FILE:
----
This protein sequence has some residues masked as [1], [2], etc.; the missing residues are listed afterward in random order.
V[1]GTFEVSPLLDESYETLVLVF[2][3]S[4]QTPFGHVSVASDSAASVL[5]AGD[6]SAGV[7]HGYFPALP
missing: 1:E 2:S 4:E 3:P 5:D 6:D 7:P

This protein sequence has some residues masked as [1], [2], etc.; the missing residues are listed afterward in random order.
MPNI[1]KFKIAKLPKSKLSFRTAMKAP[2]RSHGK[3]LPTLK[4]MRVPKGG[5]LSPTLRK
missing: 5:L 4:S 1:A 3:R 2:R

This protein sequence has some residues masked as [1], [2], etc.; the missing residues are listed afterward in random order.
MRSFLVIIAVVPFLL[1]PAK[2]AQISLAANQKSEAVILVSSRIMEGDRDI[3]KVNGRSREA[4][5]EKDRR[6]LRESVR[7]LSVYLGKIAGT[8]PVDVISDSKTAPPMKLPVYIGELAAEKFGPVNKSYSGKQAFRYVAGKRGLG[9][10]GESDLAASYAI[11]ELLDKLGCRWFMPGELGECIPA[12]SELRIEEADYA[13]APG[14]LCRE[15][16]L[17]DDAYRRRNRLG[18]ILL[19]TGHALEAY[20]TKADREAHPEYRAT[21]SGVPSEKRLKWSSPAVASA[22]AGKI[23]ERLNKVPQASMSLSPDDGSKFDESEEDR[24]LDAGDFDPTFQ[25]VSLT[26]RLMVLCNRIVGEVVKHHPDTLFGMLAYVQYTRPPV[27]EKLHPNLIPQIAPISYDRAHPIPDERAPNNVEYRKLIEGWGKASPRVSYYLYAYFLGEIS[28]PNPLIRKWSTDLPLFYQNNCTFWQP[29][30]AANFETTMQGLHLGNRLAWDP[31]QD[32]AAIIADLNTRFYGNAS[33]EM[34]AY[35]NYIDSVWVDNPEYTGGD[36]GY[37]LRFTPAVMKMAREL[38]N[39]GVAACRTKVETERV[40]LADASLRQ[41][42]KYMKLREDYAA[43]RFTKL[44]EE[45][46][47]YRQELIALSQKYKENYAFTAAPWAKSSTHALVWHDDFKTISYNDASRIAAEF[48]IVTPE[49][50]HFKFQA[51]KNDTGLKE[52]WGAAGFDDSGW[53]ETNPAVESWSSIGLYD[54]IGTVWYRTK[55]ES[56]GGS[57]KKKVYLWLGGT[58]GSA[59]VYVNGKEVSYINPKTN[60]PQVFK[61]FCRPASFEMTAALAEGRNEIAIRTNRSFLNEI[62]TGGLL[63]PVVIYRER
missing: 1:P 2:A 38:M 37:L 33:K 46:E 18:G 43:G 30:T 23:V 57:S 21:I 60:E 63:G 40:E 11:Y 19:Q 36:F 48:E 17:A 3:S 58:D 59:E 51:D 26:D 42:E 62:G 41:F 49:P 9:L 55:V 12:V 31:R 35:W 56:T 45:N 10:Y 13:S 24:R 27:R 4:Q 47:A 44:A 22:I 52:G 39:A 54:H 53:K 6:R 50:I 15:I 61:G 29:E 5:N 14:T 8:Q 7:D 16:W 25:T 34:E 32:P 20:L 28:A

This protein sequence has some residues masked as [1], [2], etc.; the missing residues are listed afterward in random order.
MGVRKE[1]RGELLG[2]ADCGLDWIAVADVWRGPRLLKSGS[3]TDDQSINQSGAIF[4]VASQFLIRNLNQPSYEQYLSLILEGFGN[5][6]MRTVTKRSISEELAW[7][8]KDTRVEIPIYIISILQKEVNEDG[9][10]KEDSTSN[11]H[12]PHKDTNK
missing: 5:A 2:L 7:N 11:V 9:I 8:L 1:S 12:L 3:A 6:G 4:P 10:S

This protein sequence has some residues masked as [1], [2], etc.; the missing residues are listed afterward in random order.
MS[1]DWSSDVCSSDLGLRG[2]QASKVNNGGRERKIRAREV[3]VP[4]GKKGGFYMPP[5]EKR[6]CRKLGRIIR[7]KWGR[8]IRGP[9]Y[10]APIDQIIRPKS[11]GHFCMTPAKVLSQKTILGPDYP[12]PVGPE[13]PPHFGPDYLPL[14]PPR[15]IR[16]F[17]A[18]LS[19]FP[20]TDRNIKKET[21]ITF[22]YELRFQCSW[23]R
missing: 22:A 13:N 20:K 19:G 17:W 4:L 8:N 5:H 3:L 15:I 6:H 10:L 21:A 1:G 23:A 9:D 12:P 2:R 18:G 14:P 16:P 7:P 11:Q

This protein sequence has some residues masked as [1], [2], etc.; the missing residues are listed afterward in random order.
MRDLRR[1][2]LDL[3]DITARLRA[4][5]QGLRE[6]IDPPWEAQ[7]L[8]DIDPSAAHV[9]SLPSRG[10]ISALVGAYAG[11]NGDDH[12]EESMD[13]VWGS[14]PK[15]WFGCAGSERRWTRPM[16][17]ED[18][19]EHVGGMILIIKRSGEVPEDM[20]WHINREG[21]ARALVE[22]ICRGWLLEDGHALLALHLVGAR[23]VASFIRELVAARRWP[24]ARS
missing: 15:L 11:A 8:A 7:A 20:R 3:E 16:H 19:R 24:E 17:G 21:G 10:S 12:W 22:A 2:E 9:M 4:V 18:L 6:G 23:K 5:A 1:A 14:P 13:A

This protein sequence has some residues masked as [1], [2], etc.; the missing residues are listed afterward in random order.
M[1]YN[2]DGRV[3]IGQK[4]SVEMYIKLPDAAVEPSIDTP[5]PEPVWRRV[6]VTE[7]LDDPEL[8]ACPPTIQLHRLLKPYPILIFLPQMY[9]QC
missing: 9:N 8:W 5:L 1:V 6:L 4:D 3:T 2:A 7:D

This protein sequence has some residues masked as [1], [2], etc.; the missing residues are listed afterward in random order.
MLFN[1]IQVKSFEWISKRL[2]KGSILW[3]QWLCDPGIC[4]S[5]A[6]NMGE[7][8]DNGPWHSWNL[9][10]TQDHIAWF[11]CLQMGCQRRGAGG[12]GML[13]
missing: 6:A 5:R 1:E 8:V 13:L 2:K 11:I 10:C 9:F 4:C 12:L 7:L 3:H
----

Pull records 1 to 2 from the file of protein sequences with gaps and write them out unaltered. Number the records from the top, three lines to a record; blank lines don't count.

This protein sequence has some residues masked as [1], [2], etc.; the missing residues are listed afterward in random order.
V[1]GTFEVSPLLDESYETLVLVF[2][3]S[4]QTPFGHVSVASDSAASVL[5]AGD[6]SAGV[7]HGYFPALP
missing: 1:E 2:S 4:E 3:P 5:D 6:D 7:P

This protein sequence has some residues masked as [1], [2], etc.; the missing residues are listed afterward in random order.
MPNI[1]KFKIAKLPKSKLSFRTAMKAP[2]RSHGK[3]LPTLK[4]MRVPKGG[5]LSPTLRK
missing: 5:L 4:S 1:A 3:R 2:R